For DeAna and Hazelle, it worked out that they were also having their first fights around the same time. After that, we really just went with the flow since things began to take shape. Other women from the gym had bouts in between the filming but by then, things had become more focused and these other fights didn’t help tell the story that developed over time.
4. I liked how the story about Jersey Shore, where the Girl Fight school is based, recovering from the hurricane was intertwined. Was that part of why you wanted to make the film?
It was not something that was part of my original outline, but it was one of those epiphanies that happened while filming. Prairie lives in Seaside Heights, and this was not long after Hurricane Sandy damaged so much of the East Coast. It made sense to tie them together, to mirror Prairie and the other fighters’ struggles with their environment around them.
The Jersey Shore is really another character in the film, and goes through just as much good and bad as the fighters dealt with. It showed things from a different point of view and a broader scale, and allowed the women in this film to use this as a way to reflect on that perspective and reinforce what is going on in their own lives.
5. Was it daunting as a film maker deciding to go for it and make a full length film? And was it a stop/start process or were you able to work straight through once you got started?
Daunting is an understatement. Dozens of hours of footage, hard drive problems, computer failures, all sorts of other craziness that made my blood pressure explode. It’s a real exercise in commitment and not giving up in the face of all of these obstacles (sounds familiar?).
Filming took around 18 months, so it was stop and go in that regard. I was editing in between all of the shoot dates, but once I had everything filmed, it became my obsession until it was completed.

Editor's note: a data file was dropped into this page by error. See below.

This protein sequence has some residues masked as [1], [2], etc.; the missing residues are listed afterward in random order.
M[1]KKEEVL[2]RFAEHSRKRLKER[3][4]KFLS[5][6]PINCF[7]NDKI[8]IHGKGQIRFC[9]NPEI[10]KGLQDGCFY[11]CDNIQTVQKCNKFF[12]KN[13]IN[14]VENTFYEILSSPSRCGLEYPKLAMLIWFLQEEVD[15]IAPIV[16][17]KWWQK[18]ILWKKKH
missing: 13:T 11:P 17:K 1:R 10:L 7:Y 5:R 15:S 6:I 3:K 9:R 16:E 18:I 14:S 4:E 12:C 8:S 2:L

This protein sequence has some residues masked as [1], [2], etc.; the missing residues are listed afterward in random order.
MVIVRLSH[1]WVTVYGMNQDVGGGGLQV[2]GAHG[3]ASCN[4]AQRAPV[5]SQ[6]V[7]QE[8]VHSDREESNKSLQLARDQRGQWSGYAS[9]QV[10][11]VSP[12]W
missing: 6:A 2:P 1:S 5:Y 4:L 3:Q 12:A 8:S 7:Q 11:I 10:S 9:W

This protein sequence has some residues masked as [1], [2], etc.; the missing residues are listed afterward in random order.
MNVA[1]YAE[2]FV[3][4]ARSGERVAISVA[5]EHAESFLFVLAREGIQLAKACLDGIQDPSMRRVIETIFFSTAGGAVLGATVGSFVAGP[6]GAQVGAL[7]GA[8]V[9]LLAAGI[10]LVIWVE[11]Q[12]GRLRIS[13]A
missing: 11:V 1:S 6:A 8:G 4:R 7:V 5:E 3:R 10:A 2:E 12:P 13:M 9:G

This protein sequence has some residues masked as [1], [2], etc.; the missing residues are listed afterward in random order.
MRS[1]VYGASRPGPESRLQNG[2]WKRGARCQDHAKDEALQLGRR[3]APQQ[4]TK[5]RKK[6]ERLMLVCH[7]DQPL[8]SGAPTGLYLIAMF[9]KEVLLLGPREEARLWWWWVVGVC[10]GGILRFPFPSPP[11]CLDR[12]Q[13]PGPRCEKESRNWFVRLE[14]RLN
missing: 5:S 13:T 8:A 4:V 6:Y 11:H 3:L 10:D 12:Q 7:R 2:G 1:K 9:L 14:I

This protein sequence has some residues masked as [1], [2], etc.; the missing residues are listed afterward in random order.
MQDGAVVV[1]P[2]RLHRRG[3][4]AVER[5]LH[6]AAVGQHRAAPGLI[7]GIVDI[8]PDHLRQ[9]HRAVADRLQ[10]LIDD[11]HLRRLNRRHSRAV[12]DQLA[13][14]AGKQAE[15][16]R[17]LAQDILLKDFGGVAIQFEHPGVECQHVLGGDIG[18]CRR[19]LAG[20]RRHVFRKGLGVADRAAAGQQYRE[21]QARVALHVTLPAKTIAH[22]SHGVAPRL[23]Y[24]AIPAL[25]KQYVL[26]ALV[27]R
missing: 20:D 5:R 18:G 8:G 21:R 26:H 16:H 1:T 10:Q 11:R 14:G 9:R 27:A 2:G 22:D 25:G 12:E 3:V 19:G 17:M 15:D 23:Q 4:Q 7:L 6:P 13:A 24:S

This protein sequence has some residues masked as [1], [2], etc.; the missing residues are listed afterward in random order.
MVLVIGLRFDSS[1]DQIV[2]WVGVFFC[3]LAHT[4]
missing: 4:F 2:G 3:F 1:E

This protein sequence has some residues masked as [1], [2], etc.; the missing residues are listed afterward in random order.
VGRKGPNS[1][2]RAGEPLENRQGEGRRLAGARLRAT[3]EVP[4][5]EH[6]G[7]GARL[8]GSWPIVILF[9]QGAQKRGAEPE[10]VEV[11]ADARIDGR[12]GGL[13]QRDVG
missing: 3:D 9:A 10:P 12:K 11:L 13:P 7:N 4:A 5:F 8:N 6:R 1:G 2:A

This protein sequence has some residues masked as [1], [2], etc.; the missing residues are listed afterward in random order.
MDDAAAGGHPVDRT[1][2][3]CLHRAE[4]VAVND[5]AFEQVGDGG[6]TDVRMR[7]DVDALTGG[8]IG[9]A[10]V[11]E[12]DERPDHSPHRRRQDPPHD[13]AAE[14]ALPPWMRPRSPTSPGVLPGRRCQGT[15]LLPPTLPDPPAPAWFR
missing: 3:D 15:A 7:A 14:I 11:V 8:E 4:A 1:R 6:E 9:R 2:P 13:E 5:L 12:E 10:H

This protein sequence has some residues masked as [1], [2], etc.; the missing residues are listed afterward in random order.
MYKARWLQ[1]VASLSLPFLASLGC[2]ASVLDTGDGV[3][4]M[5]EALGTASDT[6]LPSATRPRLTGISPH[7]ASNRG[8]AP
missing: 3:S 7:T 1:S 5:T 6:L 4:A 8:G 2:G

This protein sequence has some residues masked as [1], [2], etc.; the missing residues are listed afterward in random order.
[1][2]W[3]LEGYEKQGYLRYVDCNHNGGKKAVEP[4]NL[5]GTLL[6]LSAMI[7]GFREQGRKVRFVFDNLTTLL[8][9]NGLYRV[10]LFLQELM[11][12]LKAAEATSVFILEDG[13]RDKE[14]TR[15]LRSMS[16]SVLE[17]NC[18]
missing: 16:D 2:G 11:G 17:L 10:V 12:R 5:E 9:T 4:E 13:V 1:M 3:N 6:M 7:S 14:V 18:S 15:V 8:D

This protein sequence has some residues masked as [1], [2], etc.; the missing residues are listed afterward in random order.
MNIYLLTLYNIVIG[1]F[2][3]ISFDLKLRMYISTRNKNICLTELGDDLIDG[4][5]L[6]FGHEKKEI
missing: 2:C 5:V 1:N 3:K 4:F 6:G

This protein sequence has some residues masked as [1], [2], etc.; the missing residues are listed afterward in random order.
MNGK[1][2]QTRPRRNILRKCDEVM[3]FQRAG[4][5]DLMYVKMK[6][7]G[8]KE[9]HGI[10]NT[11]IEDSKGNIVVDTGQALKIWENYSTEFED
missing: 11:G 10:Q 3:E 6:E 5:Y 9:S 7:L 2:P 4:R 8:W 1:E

6. Girl Fight is about female MMA fighters, En Pointe about a tall, stocky male ballet dancer. What is it that attracts you to stories about people stepping outside those fixed gender roles?
I never really thought of it is an attraction before, it’s just something I have enjoyed doing. I like taking expectations and smashing them to the point where you completely forget your preconceived notions by the time you finish watching my work.
In your review of Girl Fight: A Muay Thai Story you noted how refreshing it was to see a movie with no men in it. There’s a few men in there, but 98% of the film is all about these women, and you also mentioned how there is no argument for or against the idea of women fighting. The reason for that was because I don’t feel the need to spend time arguing with a viewer. I would rather get them to the heart of the story instead of trying to force them to see things my way for something they may already have a bias on. I can say that the majority of viewers who walk in like that will have changed their mind by the credits.
I had plenty of viewers of all genders who watched it and didn’t like the idea of women competing in a ring or cage. 90 minutes later they saw this was a very relatable story and the fact that they were females was an afterthought. They got into the story and treated the characters as a parallel into their own lives and took something personal out of it.
I know a lot of viewers would not want to see a movie about women who fight in a ring, but they can totally understand what it’s like dealing with getting ready for something big and having setbacks along the way. Many viewers could care less about a 6’3″ 280 lb. male ballet dancer, but they know how it feels when they look in the mirror and don’t like what stares back at them, or get a comment from a co-worker or family member about their weight that they thought was funny but you feel insulted by it.
The only way we can empathize with another human is to relate to them and understand their struggle on a universal level. This is how I normalize these elements that many people may not want to be a part of or understand. Honestly, I can’t say I totally understand my subjects when I first started filming them either. It’s a process in life and if we take the time to do it, we learn things. That’s how these films all started with one idea, and ended with something totally different and real. I could go on and on about this because it’s something I like doing with my work, but I dislike expectations and stereotypes. No one fits a mold perfectly, and if we take a moment to understand why something you may find unimportant is very important to someone else and discover they have a reason to feel the way they do, then we are on the right track.